Boxing: Late replacement makes hash of NZ national anthem before David Light world title fight at Manchester

This article was first published in March 2023.

While Kiwi David Light ended up on the wrong end of his world WBO world cruiserweight title shot against Lawrence Okolie, he arguably fared better than the singer brought in late for the pre-fight anthem.

There's probably nothing more nervewracking than performing a song you've never heard before, let alone a national song of an obscure outpost of the South Pacific.

Tessa King clearly wasn't expecting to stand centrestage with the words of the New Zealand anthem written on a card in front of her, so maybe we should admire her courage, not criticise her performance.

Just a bad night all round for David Light
Just a bad night all round for David Light (right), Photo credit: Getty

Still, this is OUR national song and deserves something more.

King stumbled out of her corner at the bell, unable to complete the opening line correctly... then had us retreating, not entreating. Light seemed to be looking around for a towel to throw.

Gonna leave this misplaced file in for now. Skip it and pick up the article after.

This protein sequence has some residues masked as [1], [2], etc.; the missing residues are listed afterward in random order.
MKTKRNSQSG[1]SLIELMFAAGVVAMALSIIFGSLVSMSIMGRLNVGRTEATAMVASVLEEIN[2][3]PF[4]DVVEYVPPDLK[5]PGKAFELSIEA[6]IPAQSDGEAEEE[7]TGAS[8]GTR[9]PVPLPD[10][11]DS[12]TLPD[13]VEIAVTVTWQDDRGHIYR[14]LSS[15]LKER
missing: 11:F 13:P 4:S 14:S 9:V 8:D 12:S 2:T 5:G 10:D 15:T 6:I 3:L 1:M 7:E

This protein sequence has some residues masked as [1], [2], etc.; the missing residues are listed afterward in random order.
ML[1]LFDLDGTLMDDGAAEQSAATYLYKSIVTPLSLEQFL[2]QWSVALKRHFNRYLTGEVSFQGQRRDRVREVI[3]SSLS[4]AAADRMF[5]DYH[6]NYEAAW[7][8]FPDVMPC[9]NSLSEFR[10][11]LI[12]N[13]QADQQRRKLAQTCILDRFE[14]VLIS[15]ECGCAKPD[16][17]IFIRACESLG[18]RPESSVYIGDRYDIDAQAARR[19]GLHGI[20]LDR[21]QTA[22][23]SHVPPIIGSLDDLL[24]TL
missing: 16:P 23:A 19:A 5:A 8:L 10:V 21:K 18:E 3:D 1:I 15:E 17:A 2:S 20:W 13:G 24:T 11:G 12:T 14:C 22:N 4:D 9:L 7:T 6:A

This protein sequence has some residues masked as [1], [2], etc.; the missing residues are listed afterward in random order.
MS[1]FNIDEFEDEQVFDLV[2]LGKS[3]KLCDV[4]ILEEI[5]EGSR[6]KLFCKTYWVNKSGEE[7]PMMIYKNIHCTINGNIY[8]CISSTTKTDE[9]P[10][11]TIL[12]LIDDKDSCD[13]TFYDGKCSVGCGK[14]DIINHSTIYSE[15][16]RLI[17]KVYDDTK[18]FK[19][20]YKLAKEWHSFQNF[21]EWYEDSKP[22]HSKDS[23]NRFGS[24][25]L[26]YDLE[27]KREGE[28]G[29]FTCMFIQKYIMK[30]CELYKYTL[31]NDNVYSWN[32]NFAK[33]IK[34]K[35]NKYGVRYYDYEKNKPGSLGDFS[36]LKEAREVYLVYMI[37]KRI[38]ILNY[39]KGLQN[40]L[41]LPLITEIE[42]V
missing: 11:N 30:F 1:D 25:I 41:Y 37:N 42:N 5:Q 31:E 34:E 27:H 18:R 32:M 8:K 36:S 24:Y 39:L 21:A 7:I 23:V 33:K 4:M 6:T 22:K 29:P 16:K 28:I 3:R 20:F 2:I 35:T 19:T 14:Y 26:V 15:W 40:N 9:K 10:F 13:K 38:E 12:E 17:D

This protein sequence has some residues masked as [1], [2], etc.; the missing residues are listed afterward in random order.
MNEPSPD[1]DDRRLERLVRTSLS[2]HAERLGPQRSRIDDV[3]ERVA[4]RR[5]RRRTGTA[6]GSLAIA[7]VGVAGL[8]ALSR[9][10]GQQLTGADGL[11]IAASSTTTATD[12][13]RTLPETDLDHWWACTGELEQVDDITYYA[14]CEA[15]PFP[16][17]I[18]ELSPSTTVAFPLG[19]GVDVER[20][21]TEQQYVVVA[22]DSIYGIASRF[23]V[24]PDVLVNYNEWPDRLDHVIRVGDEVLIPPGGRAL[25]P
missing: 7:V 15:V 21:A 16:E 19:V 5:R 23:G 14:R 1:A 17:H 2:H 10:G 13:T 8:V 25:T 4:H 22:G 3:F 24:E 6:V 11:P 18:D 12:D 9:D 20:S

She offered an alternative arrangement of the lyrics "make her praises heard afar" that were roughly the right words and made sense, but still missed the mark.

Her butchered rendition appeared to stun Light more than any of Okolie's blows in his unanmious points defeat - the first loss of his professional career.

Wisely, King opted not to attempt the Māori verse.

"You get asked to sing a song you've never heard in your life in front of 21,000 people just a few hours before," King posted on Instagram.

"Anyone normal would have turned this job down, but it is I! I had the best time."

To be fair, there have been plenty of sporting anthem botch-ups over the years and King's is not the worst - like the time Dutch hockey organisers played the NZ anthem for the unimpressed Australian men's hockey team

Or when the Americans made a mess of the NZ anthem before the NZ Kiwis v England rugby league test at Denver.

It's probably safer to step into the ring to get punched than to sing a national anthem.